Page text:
Sport in the time of the coronavirus

Nothing about the coronavirus is clear and fully understood. It is the fear of the unknown that has led to panic in some areas.

Prophetic: In his book Our Final Century that was published at the turn of the century, the British scientist Martin Rees bet that “by the year 2020 an instance of bioerror or bioterror will have killed a million people.”

 

At the turn of the century, the British scientist Martin Rees wrote Our Final Century, a book where he said, “I think the odds are no better than 50-50 that our civilization on Earth will survive to the end of the present century.”

He bet that “by the year 2020 an instance of bioerror or bioterror will have killed a million people.” He clarified later: “By “bioerror”, I mean something which has the same effect as a terror attack, but rises from inadvertence rather than evil intent.”

I bring this up only to lend some perspective to current debates. Sport in the time of coronavirus might seem a particularly misguided concept. But sport is more than sport and shades into that field of human activity called “business.” If it weren’t for the huge sums involved and the losses expected (ATP’s Indian Wells tennis tournament lost over 60 million dollars on cancellation), there would be only a moral issue.
 

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Sometimes the moral issue is easier to handle than the commercial one. Other things remaining equal, we say human life is precious, and cancel sport. But other things are seldom equal. There can be no international sport without travel, without thousands of spectators, without contact, without disruption. Hence the dilemma. Organisers turn risk analysts and many are forced to cancel (or postpone, which sounds better) events.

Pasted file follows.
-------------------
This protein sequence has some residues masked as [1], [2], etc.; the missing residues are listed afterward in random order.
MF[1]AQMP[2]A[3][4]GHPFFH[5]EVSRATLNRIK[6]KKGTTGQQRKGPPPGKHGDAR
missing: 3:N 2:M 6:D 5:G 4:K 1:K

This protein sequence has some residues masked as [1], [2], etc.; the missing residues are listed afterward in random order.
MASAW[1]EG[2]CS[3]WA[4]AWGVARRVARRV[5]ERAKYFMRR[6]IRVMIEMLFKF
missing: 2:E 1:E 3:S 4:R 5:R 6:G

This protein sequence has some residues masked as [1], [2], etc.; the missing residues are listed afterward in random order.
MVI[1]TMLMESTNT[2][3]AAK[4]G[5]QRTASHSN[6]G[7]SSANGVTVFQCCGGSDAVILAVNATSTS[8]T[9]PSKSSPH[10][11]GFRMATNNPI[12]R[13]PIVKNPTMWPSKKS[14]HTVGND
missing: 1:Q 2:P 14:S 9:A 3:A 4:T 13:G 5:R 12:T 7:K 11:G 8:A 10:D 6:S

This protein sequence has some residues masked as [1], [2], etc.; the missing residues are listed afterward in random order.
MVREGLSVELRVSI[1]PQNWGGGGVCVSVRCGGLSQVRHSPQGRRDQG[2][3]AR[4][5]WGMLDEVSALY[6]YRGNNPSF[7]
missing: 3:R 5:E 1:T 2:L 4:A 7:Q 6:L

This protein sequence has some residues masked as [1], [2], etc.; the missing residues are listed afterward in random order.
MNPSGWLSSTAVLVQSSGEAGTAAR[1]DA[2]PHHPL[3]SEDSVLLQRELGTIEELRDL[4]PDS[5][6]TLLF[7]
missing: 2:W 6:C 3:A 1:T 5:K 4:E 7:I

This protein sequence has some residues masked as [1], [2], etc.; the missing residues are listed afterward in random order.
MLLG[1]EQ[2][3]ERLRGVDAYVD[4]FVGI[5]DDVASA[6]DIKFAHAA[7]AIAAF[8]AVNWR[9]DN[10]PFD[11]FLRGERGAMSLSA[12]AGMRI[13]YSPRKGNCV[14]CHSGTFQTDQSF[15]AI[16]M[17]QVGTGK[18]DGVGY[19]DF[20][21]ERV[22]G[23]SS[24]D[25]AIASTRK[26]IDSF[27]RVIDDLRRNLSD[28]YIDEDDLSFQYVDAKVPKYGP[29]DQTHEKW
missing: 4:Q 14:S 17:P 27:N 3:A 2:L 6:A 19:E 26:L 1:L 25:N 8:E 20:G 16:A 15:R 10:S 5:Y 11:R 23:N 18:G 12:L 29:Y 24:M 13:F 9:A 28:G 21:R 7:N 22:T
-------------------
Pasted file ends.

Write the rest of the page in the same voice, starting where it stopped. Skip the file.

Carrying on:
And one cancellation often leads to another, as organisers take strength from another’s decisions. At the time of writing, the ATP is contemplating a six-week break of the Tour, NBA has been suspended for the season, all sport in Italy has been called off till April 3, and many internationals in rugby, table tennis, soccer, cycling and more, have been put off.

The biggest of them all, the Olympic Games, is scheduled to be held in Tokyo from July 4 to August 9. Will a vaccine be found by then? Will the virus itself ease off as summer sets in? Is it too early to decide? The uncertainty — for athletes, officials, spectators with tickets – can be debilitating.

In India, South Africa arrived just before the visa ban came into effect. This was taking a chance since it is not only the players but spectators too who come under threat. Already Juventus soccer star Daniele Rugani and Utah Jazz player Rudy Gobert have been attacked by the coronavirus. So has a spectator at the Women’s World T20 final in Melbourne, and calls have been made to people who watched the game from the same stand at the MCG.

Nothing about the coronavirus is clear and fully understood. It is the fear of the unknown that has led to panic in some areas. But sometimes a little panic is a good thing if it keeps people safe. False bravado based on nothing more than hope can be dangerous, even fatal.

Professor Rees signed a copy of his book thus: “To Suresh with best wishes — and in the hope that I am too pessimistic.”

I hope I am being too pessimistic here.